Joe obviously I can not see inside the house so I will just take a guess from personal experience.
The second meter was installed for off peak metering of an electric water heater.
Even if the occupants have stopped opting for off peak metering the meter socket and meter remain to feed the water heater.
From the 'added' meter it would run inside to a separate service disconnect a fused switch or 2 pole breaker enclosure.
From there off to the water heater.
The installation if done correctly is perfectly code compliant.
The idea is you pay a reduced kWh price for the water heater but a time clock shuts the power down at peak usage times.
Heres what I do not know.
I am not sure if a special meter incorporating a time clock is used or if the time clock is located inside.
The only time I have run into this the occupants or power company had discontinued the off peak option. so each month the meter reader reader reads both meters and you pay the total of both for your monthly bill all at the same rate.
Maybe you could ask your friend the meter guy about this.
As far as the 110.14 violation you certainly could be correct but it may not be covered by the NEC.
I believe many times these where done by POCO subcontractors without permits and with the blessing of the AHJ.
90.2(B) Not Covered. This Code does not cover the following:
Installations under the exclusive control of an electric utility where such installations
a.Consist of service drops or service laterals, and associated metering, or
[This message has been edited by iwire (edited 02-14-2005).]
Bob Badger Construction & Maintenance Electrician Massachusetts
#105445 - 02/14/0512:59 PMRe: Second Meter Installed Still in Use?
This was located outside of a grocery store, then a fast food place, and I will check again soon to see what is there now.
If we considered the "Off Peak" installations that are considered as being legal, this rule and 2002 NECH commentary.
230.46 Spliced Conductors.
Service-entrance conductors shall be permitted to be spliced or tapped in accordance with 110.14, 300.5(E), 300.13, and 300.15.
Splices are permitted in service-entrance conductors if the splice meets the requirements of 230.46. Splices must be in an enclosure or be direct buried using a listed underground splice kit. It is common to have an underground service lateral terminate at a terminal box either inside or outside the building. At this point, service conductors may be spliced or run directly to the service equipment.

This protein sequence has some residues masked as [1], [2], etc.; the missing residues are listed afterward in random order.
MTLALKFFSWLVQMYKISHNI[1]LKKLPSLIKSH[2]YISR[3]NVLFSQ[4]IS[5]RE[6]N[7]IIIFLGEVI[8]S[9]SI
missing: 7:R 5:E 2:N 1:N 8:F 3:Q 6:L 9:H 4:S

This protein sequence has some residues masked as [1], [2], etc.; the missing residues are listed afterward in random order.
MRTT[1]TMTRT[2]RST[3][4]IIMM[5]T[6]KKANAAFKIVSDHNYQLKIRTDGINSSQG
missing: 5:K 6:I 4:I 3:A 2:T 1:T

Splices are permitted where, for example, the cable enters a terminal box and a different wiring method, such as conduit, continues to the service equipment.
Splices are most common where metering equipment is located on the line side of service equipment, service busways, and taps for supplying up to six disconnecting means.
See Exhibit 230.24 for splices permitted in metering equipment.
While it is true that most "Off Peak" meters are connected illegally to supply the water heater element during the early am, this www.necdirect.org 2002 NECH image shows what I believe to be the correct way.
PS: I took the picture a few years ago near my in-laws house on Chatham street, now occupied by another family. I do not walk around those street, me with a piece, no I think not, I would probably shoot myself in the foot!
Did you take the day off for Valentine's day?
Joe Tedesco, NEC Consultant
#105448 - 02/14/0503:02 PMRe: Second Meter Installed Still in Use?
I work for a utility that has off-peak metering using two meters. The off-peak meter has a timeclock and built in 30 amp 2 pole relay to control the lower element of the hot water tank. As for the installation, we require a licensed electrician, working for the home owner, perform all electrical work for our off-peak metering, including providing and wiring the meter sockets.
The off-peak system we use, saves the customer approx 40% of the cost to heat their hot water.
#105451 - 02/15/0510:31 PMRe: Second Meter Installed Still in Use?
I agree that using a gutter is a nicer way to do things. That said, this was once a practice so common that older, round meter pans often has threaded hubs on the side, for feeding the other meter. Here in Reno, the practice of differing rates for heating water are long gone, and the second meter is removed when a service change is done. Indeed, this work may be the result of a non-professional doing a DIY or non-permitted service change, replacing the fuses with breakers. Or, considering housing prices, it may be the result of converting a basement, etc., into an apartment.
#105452 - 02/17/0503:54 PMRe: Second Meter Installed Still in Use?